Its a story familiar to many Rust Belt cities; economic downturn, social unrest, racial violence and population decline. The Huff race riots of 1966 and the fire on the Cuyahoga River in 1969 provided an iconic image of an ungovernable, unlivable, urban nightmare. The 1970s brought pitched battles over school desegregation that pitted blacks against whites and liberals against conservatives. Heavy industry relocated to the South or overseas, homeowners fled bussing and the tax base eroded. In 1978, Cleveland defaulted on a 15 million dollar loan. By 2000, Cleveland had lost half of its population. More than 10,000 vacant homes in the city remind us of Cleveland's economic catastrophe. Is recovery possible? Where there is faith, there is hope!

Euclid Ave. Congregational Vintage Postcard

The Cleveland Trust replaced the brown shed in 1908.

Early in his career, while Lindus 148/2 was building a store in Collinwood, he attended the nearby Congregational Church and became a Deacon and Trustee in 1879. The church grew and by 1895, they had reared this beautiful edifice. Lindus and Amelia moved across town to Longfellow Ave and used their experience to start a non- denominational Gospel Church.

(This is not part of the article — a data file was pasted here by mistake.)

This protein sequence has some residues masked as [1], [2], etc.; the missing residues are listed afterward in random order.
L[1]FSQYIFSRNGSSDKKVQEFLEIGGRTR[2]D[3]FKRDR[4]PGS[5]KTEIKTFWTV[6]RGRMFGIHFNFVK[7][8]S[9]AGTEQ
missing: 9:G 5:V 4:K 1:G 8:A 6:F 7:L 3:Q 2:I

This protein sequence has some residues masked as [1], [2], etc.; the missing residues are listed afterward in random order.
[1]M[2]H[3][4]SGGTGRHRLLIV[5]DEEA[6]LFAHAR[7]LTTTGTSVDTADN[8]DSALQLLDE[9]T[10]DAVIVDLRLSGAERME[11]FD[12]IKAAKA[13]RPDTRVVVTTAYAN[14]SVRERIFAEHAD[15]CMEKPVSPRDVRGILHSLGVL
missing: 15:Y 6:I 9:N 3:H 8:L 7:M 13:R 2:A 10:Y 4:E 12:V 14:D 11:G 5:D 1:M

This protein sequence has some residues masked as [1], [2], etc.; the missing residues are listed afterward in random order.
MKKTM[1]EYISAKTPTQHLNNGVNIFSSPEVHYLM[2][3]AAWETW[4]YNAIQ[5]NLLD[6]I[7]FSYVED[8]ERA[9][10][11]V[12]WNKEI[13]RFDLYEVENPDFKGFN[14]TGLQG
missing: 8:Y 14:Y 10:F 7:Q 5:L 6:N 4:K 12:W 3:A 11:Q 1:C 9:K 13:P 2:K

The Congregationalists folded in 1967 and the Baptists worship here today in this quiet, neat neighborhood.

Collinwood Congregational Vintage Postcard

Collinwood Congregational

The Gospel Church on Cedar at E 74th St. is now the Messiah Baptist Church. The beautiful cathedral-style windows have been bricked over, for simplicity and economy. But little has changed, except the view is obscured by the urban blight of a telephone pole with wires.

Below, the church as it is today. Urban blight is depressing, especially if you live there, mouseover the image for a clear view!

Cedar Ave Gospel Church at East 74th St.

So goes the Randy Newman song, "Burn On" from 1972. The lyrics express what many of us felt when the Cuyahoga River caught fire!

The International Cody Family Association